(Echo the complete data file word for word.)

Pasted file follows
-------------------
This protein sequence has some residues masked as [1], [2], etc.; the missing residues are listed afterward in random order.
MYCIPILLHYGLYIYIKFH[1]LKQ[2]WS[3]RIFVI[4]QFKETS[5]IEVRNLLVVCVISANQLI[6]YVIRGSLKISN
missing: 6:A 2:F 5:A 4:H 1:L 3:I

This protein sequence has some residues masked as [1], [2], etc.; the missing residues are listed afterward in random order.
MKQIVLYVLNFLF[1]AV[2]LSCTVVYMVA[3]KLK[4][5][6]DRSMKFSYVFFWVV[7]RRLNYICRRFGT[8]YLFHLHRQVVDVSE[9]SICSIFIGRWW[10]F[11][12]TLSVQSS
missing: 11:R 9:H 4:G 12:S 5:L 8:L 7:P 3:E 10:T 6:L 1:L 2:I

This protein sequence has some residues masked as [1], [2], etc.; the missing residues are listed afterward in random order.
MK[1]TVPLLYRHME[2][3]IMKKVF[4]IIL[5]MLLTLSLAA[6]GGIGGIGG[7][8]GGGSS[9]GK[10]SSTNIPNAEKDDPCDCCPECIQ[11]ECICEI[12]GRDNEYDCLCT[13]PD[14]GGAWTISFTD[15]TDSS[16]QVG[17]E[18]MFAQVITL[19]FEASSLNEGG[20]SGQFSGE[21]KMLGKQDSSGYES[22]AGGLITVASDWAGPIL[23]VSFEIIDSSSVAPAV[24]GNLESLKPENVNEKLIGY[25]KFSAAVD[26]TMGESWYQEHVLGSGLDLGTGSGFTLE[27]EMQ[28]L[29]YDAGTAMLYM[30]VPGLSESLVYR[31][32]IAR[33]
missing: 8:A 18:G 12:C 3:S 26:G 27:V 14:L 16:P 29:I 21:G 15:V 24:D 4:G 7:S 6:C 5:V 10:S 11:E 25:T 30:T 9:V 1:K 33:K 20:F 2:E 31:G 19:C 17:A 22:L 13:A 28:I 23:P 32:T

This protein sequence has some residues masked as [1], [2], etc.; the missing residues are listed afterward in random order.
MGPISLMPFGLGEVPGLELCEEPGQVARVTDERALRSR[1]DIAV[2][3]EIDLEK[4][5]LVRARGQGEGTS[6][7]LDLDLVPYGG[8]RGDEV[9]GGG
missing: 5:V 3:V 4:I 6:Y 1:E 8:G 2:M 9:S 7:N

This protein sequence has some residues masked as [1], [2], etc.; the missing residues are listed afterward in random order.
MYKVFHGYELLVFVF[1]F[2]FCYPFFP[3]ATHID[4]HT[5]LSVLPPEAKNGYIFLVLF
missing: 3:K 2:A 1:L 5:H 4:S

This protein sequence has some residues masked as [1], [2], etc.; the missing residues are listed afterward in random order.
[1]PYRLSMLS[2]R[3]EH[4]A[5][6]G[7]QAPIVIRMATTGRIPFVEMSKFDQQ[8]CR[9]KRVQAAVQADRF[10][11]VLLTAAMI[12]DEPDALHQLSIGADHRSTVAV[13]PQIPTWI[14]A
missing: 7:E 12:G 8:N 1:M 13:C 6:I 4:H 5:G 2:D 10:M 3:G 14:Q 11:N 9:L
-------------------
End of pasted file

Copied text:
This protein sequence has some residues masked as [1], [2], etc.; the missing residues are listed afterward in random order.
MYCIPILLHYGLYIYIKFH[1]LKQ[2]WS[3]RIFVI[4]QFKETS[5]IEVRNLLVVCVISANQLI[6]YVIRGSLKISN
missing: 6:A 2:F 5:A 4:H 1:L 3:I

This protein sequence has some residues masked as [1], [2], etc.; the missing residues are listed afterward in random order.
MKQIVLYVLNFLF[1]AV[2]LSCTVVYMVA[3]KLK[4][5][6]DRSMKFSYVFFWVV[7]RRLNYICRRFGT[8]YLFHLHRQVVDVSE[9]SICSIFIGRWW[10]F[11][12]TLSVQSS
missing: 11:R 9:H 4:G 12:S 5:L 8:L 7:P 3:E 10:T 6:L 1:L 2:I

This protein sequence has some residues masked as [1], [2], etc.; the missing residues are listed afterward in random order.
MK[1]TVPLLYRHME[2][3]IMKKVF[4]IIL[5]MLLTLSLAA[6]GGIGGIGG[7][8]GGGSS[9]GK[10]SSTNIPNAEKDDPCDCCPECIQ[11]ECICEI[12]GRDNEYDCLCT[13]PD[14]GGAWTISFTD[15]TDSS[16]QVG[17]E[18]MFAQVITL[19]FEASSLNEGG[20]SGQFSGE[21]KMLGKQDSSGYES[22]AGGLITVASDWAGPIL[23]VSFEIIDSSSVAPAV[24]GNLESLKPENVNEKLIGY[25]KFSAAVD[26]TMGESWYQEHVLGSGLDLGTGSGFTLE[27]EMQ[28]L[29]YDAGTAMLYM[30]VPGLSESLVYR[31][32]IAR[33]
missing: 8:A 18:G 12:C 3:S 26:G 27:V 14:L 16:P 29:I 21:G 15:V 24:D 4:G 7:S 6:C 5:V 10:S 11:E 25:T 30:T 9:V 1:K 33:K 20:F 2:E 31:G 19:C 17:A 22:L 13:A 28:I 23:P 32:T

This protein sequence has some residues masked as [1], [2], etc.; the missing residues are listed afterward in random order.
MGPISLMPFGLGEVPGLELCEEPGQVARVTDERALRSR[1]DIAV[2][3]EIDLEK[4][5]LVRARGQGEGTS[6][7]LDLDLVPYGG[8]RGDEV[9]GGG
missing: 5:V 3:V 4:I 6:Y 1:E 8:G 2:M 9:S 7:N

This protein sequence has some residues masked as [1], [2], etc.; the missing residues are listed afterward in random order.
MYKVFHGYELLVFVF[1]F[2]FCYPFFP[3]ATHID[4]HT[5]LSVLPPEAKNGYIFLVLF
missing: 3:K 2:A 1:L 5:H 4:S

This protein sequence has some residues masked as [1], [2], etc.; the missing residues are listed afterward in random order.
[1]PYRLSMLS[2]R[3]EH[4]A[5][6]G[7]QAPIVIRMATTGRIPFVEMSKFDQQ[8]CR[9]KRVQAAVQADRF[10][11]VLLTAAMI[12]DEPDALHQLSIGADHRSTVAV[13]PQIPTWI[14]A
missing: 7:E 12:G 8:N 1:M 13:C 6:I 4:H 5:G 2:D 10:M 3:G 14:Q 11:N 9:L